Complex Fourier series has a singular term

1. Apr 5, 2009

Ragnord

1. The problem statement, all variables and given/known data

Find the complex Fourier series for f(t)=t(1-t), 0<t<1

2. Relevant equations

$$\sum_{n=-\infty}^{\infty}c_{n}e^{2in\pi t}$$

where $$c_{n}=\int_{0}^{1}f(t)e^{-2in\pi t}dt$$

3. The attempt at a solution

I've worked out that c$$_{n}=-1/(2n^2 \pi^2)$$. The problem is that for n=0, it is singular. Is there some way around this or does it mean that the complex Fourier series doesn't exist?
I tried using maple to graph the series with the n=0 term omitted and it comes out to the right shape, but is shifted vertically down some, leading me to believe that the singular term should be replaced by a constant or something.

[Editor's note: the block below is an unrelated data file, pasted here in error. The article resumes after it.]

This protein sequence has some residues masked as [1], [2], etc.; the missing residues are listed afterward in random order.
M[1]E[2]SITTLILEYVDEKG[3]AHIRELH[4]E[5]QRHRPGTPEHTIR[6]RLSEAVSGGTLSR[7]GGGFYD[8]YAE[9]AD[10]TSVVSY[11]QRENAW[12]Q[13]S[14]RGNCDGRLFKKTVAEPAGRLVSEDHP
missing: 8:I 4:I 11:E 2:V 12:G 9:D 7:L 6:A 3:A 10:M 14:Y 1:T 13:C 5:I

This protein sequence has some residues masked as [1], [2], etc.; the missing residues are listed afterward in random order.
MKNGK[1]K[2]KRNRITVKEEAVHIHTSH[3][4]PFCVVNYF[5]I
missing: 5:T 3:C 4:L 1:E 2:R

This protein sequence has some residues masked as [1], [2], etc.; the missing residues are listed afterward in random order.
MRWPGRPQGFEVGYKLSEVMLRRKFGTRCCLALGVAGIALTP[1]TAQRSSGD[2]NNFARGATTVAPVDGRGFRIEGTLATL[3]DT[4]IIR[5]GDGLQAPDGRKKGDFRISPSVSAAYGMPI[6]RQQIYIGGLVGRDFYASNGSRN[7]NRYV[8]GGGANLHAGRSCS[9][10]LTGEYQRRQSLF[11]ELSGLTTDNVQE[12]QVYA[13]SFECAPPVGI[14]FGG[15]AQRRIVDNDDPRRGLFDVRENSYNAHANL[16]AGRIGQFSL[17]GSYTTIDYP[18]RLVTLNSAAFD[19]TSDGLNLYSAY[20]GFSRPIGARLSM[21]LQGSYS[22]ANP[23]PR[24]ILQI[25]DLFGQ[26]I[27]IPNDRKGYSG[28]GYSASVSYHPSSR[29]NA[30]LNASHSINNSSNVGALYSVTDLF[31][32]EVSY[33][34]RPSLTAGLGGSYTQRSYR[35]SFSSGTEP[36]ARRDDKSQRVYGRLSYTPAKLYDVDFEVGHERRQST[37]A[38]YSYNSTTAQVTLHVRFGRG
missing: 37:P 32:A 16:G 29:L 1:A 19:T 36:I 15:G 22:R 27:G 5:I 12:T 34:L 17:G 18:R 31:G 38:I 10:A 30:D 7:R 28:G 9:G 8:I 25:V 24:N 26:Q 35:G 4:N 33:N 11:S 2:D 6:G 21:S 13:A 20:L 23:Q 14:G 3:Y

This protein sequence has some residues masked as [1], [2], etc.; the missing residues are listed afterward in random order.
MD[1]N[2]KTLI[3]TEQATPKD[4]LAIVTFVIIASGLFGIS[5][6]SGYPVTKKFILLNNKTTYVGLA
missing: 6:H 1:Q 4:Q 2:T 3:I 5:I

2. Apr 6, 2009

Billy Bob

$$c_0=\int_0^1 f(t)\,dt$$

3. Apr 6, 2009

Ragnord

Well that was easy, just like a real Fourier series. Thanks.
I'm interested in knowing why that's the case though, I haven't seen anything about doing anything special for $$c_{0}$$ in anything I've seen about complex Fourier series.

4. Apr 7, 2009

Billy Bob

Just plug in n=0 before integrating instead of after!